Global Solar Demand Monitor: Q1 2017

by Benjamin Attia

The concentration of global solar demand is more pronounced than at any time in the industry's last seven years, such that the top four markets (China, the United States, India and Japan) are expected to account for 73 percent of total installations in 2017. Driven in large part by a new wave of installations in China, India’s market doubling in size, and falling PPA prices, global solar PV installations will grow more than 9 percent in 2017, reaching 85 gigawatts.

Global Tendered Projects by Bid Price and Capacity, 2014-2016

The Global Solar Demand Monitor is a quarterly report that provides insight into major developments for the global solar landscape, offering an assessment of the trajectory and key trends in the global market and providing scenario-based demand forecasts, insights on project pipelines, financing conditions, and supply-chain dynamics at the regional and country level. The analysis spans across market segments - residential, commercial, industrial and utility-scale - and includes deep-dive analysis on the following major and emerging markets: China, the U.S., India, Japan, France, Germany, Australia, Nigeria, South Africa, Brazil, Chile, Mexico and Argentina.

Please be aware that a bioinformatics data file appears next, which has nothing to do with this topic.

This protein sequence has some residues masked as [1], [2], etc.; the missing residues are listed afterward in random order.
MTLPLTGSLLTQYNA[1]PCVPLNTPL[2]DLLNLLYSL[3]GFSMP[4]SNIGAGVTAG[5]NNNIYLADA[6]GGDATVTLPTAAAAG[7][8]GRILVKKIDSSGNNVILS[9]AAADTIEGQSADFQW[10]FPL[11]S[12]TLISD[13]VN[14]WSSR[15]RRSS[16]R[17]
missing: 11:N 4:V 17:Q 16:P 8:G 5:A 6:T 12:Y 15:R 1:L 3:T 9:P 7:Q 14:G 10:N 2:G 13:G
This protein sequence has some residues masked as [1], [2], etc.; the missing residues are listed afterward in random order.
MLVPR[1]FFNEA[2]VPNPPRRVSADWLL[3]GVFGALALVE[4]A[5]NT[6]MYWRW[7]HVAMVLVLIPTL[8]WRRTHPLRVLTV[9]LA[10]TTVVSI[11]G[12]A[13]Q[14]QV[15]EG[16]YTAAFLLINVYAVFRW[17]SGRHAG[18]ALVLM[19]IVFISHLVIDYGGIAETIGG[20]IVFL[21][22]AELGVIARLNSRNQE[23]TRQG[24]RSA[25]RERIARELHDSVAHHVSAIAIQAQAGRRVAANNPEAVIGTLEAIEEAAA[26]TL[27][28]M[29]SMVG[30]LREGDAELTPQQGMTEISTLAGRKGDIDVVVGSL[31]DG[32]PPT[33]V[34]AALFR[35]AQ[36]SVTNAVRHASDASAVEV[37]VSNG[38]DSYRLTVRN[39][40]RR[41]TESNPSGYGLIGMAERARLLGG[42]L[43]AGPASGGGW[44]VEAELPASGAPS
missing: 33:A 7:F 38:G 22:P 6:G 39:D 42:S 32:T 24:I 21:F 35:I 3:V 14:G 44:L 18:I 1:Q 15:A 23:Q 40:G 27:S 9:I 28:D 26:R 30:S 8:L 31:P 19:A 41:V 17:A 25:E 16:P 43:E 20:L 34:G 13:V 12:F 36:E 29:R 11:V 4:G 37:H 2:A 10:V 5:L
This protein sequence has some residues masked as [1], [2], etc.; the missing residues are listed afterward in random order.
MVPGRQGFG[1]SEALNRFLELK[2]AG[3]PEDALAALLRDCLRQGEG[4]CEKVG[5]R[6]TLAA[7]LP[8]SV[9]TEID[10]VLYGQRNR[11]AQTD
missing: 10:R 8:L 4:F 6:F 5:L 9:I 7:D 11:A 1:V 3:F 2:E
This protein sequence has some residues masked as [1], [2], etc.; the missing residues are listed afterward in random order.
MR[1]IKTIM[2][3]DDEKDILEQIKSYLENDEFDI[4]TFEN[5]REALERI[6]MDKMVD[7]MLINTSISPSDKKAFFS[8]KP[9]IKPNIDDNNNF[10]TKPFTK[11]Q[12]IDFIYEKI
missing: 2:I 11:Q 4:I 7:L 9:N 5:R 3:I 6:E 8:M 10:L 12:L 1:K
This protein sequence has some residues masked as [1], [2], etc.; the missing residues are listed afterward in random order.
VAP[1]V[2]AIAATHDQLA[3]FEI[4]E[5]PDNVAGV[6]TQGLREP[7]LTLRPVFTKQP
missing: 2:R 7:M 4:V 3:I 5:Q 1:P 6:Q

The Global Solar Demand Monitor is part of GTM Research’s Global Downstream Solar Service, an annual subscription that analyzes the demand drivers, policies and risks that shape global solar markets. It enables companies to be successful in navigating the global market today, and anticipate trends in the future.

For Premium License buyers and subscribers, each quarter's Monitor includes a spreadsheet-based dataset with segmented demand forecasts at the global and regional levels, historical data, and deeper information on 26 major markets.

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Benjamin Attia Research Associate, Solar

Benjamin Attia is a Research Associate for GTM Research's Global Demand team, covering international downstream solar markets. Prior to GTM, Ben worked in solar asset management and commercial operations at SunEdison and utility regulatory research at the National Regulatory Research Institute. He has published and presented research on several topics in the renewable energy field. Ben holds a Master of Energy & Environmental Policy and a B.S. in Economics and Energy & Environmental Policy from the University of Delaware.

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